We’ve Added Some FAQs
January 29, 2014
Got questions about Capitol Code? Hopefully we have answers for you in our new FAQs page. As more details are finalized leading up to the event, we’ll add more questions and answers to the page, and we’ll update the blog to let you know.
- What do I need to bring?
- Bring yourself, a computer, charger, perhaps some pens and paper for ideation, and some friends!
- Will there be food? (Vegetarian? Vegan? Gluten-free? Dairy-free?)
- Yes. Lunch, a light breakfast, and afternoon snacks will be provided. Be sure to fill out the Dietary Requests question when RSVPing, or contact the event organizers, to let us know of any food needs you have.
- Do I have to pay for parking?
- Some free street parking will be available around CoCo Uptown, but it will probably fill up quickly, so get there early.
- CoCo recommends participants use the Calhoun Square Ramp, located 2.5 blocks west on Lake Street. Calhoun Square Ramp provides all day parking for $11.
- We also encourage participants to carpool or use public transportation to get to and from the event. OMG Transit (a civic technology project born out of a previous Twin Cities jam), is a great resource for finding information on buses, Car2Go, and other transit options in the Twin Cities.
- Is it okay if I can’t be there the whole day?
- The event will open with some important background information and presentations about the data, and will close with demos and judging. We hope you can be here for the entire event, but as long as someone from your team is present, all will be good.
- What does the Registration Agreement mean?
- The only requirement that the Registration Agreement is placing on event attendees is to grant the SoS a nonexclusive license to access and use things built at the event. Because it is nonexclusive, you and your team are still free to do anything else with the code (as long as it doesn’t require exclusivity), including open sourcing it with whatever license you wish. In fact, I plan on encouraging participants to use open source/creative commons licenses with whatever they produce, and Open Twin Cities plans to catalog Capitol Code projects along with other civic tech projects happening locally, in the hopes that future civic tech folks will work contribute to the projects.
- A little bit of background: because of the source of funding used to sponsor this event, MN law requires that OSS have access to tangible products of the event. We originally thought of placing an open source requirement on participants as a way to meet this requirement, but we realized that forcing participants to use an open source license is actually a bit un-open source.
- Will I have to present something?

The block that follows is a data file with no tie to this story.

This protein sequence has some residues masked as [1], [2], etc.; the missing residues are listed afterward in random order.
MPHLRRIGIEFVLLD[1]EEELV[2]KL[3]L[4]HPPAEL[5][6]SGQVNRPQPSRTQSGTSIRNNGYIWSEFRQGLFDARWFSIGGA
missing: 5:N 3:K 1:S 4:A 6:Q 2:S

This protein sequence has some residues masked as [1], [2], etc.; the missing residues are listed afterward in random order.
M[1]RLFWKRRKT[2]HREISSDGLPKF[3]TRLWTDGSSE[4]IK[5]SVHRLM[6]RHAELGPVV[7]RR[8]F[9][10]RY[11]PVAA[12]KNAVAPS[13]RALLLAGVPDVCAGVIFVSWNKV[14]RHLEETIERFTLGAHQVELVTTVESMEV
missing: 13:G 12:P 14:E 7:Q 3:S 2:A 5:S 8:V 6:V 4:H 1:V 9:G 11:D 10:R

- Teams that have worked together during Capitol Code will be asked to make a short presentation at the end of the event so that all participants will get a chance to see what everybody worked on. This presentation should consist of no more than five slides or pages that illustrates the problem being solved, the solution being proposed, your team’s creation, the data being used and how it’s being used, and short bios for each of your team members. This will be shared publicly and posted on the Capitol Code site after the event.
Ideas and Teams
- Do I have to have an idea before I come?
- Not at all, but it’s highly recommended you stop by the Ideation Social Jam on Wednesday, February 12, 2014, from 5:30-7:30pm at SoMakers at DevJam Studios, 818 46th St in Minneapolis, to meet with some of the agencies supplying data, to meet your fellow Capitol Coders, and start brainstorming. It’s also recommended that you vote on, comment on, and submit project ideas on Capitol Code’s IdeaScale community.
- Are teams set before the event? Or at the event?
- Participants will have time in the morning during the event to form teams based on their interests in project ideas. It’s alright if you come to the event with a team, but we encourage you to be open to other participants joining your team during the event.
- How big should a team be?
- There are not going to be any rules placed on how big or small a team can be. Based on previous jams though, we do recommend that participants form teams of 4 to 6 people with varied backgrounds and skills.
- Can I work alone?
- It’s not required that you work in a team, but it is suggested so that you can maximize time and collaborate with folks with varied skillsets.
- Can I use data from sources not listed on the Capitol Code site?
- Please be sure to use at least one data source listed on the Capitol Code site in some capacity. Mashups of multiple data sources, including data sources not provided at Capitol Code, are more than encouraged. Think big!